LIVE REVIEW: Henry Rollins at Capitol Theatre 03.10.12 (w/ video)
When Henry Rollins enters the stage, he dives into what evolves as three hours of personal recollection and exorcism – we hear the voice that shrieked through the most striking moments of Black Flag’s career and see the stern, sometimes caustic face that haunted and howled in the most seedy and questionable bars and clubs throughout the United States when hardcore was blooming and collapsing on itself all the same. Those days would die, and Henry would reappear in the jazz prone but equally heavy and lyrically acidic Rollins Band, then commentating on IFC, and then doing what he now does – traversing the globe whilst unleashing his infinite convictions and memories upon the audience.
One could look to either side of the auditorium and realize that the people who pay twenty to thirty dollars for an evening with the artist have indeed aged and grown with him – they’ve been embedded in the same political landscape and subjected to identical controversy; they identify with Henry Rollins, who, unlike many from that powerful and crushing musical wave of punk and hardcore that inspired and united a wayward youth, manages to survive and adapt to the greater culture while maintaining the honesty, humanity, and poignant articulation that has contributed to his status as hero. He could’ve been entirely forgotten with some of the best of that bygone cultural onslaught or vanished into relative obscurity, but Rollins’ work ethic and innate intensity have preserved him against the decay that often strikes even the most potential cultural icons – he thrives on the past but is always relevant, alert, and direct, his thoughts and critique emboldened and indeed human, as even Rollins would himself admit that night as he has in the past, he can be wrong or misguided despite the compulsion his passion provides.
Rollins thoughts flow like a conversation with a familiar friend; he towers and remains tense through each story. The tales draw from the recent and seemingly ancient; each is indispensable, a gem of sorts in delivery and content. As his followers often do, Rollins himself reflected on the dark and distant era of hardcore when he and a league of others were piling into vans to tear through the American landscape – he would speak with a grin while remembering a night where he was kicked around and thrown by an obese biker type throughout Black Flag’s set, who he would later see be stabbed in the parking lot while informing Henry of how much he “sucked.” He ventured into the hostile nature of Los Angeles’ murkier industries, recounting two ultra-feminine work boys he’d seen shout down a pair of tough guys in a gas station who had intended to jeer and leer – Rollins had expected a fight to go down, not for the truckers to break for it when their intended victims had something to say back.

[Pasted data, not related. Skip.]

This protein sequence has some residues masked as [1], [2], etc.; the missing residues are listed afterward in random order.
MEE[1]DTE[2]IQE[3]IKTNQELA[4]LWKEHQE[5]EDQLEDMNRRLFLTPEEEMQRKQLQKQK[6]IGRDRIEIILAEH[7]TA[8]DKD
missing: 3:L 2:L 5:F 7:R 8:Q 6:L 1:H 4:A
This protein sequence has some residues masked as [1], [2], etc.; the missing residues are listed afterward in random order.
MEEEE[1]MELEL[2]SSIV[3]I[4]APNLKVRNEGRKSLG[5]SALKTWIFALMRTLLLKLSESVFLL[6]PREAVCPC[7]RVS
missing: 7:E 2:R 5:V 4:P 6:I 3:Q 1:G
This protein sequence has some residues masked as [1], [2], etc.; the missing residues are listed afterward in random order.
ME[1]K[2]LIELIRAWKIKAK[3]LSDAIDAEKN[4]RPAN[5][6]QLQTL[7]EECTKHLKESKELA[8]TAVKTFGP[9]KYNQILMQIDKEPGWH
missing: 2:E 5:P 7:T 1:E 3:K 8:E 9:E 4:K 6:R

Those were strange times for Henry, who learned enough to survive the crash of Black Flag and unlike the incredibly talented and influential but background-prone Greg Ginn, come out of it and develop into a cultural icon to both the veterans and newcomers of the punk scene and, importantly, to those adrift outside of such niches.
In the evening’s latter half he detailed account after account from when filming a new television show for National Geographic, explaining the brotherhood he entered by consuming rats with rural exterminators in India and how much of his mind had been blown when being witness to a traditional, snake handling Pentecostal church’s service that included, of course, live serpents and the most impressive blues guitar playing from the congregation’s pastor. Rollins dives into things like this with the ease and vibe of a sharpened ice pick; there seems to be no script and every word rolls smoothly, making him a human being with something to say, rather than a fill-in figure with a script and sales pitch – he is proud of his humanity, conscious and seemingly glad for the discord he is granted.
Perhaps the most striking stories that illustrated what Rollins has become for a generation involved what makes its way to his email: a soldier returning home from Iraq is plagued with suicidal thoughts after accidentally killing a child on a bunk order from his commanding officer and leaves Henry as the one responsible for talking him out of it; a young girl sends him nude photos asking if she’s pretty enough for boys her age to like her; a message titled “You’ve lost another fan” turns out to be a note from a mother whose son was killed in the Iraq war who had looked up to Rollins and his work. But Henry deals with each issue head on: he provides a detailed solution for the guilt-plagued soldier but never hears back from him; he urges the girl to never send anyone such photos again for her own good and to be confident; he is at a loss for words when replying to the mother’s note, but still manages a genuine, sincere, kind response.
He is an icon, a beacon of hope – so many connect with him through the spoken and written word; he isn’t untouchable or propped on a pedestal of warrantless self-importance. Rollins is far from comfortable in his own humanity; rather, he is the embodiment of internal conflict. The man is chaos, but a controlled chaos that identifies with struggle and constant work, growing older with the generation that best knows him, but remaining relevant and awake for those who have yet to – there’s no rest for the obsessed.
Check out some YouTube footage from the appearance below.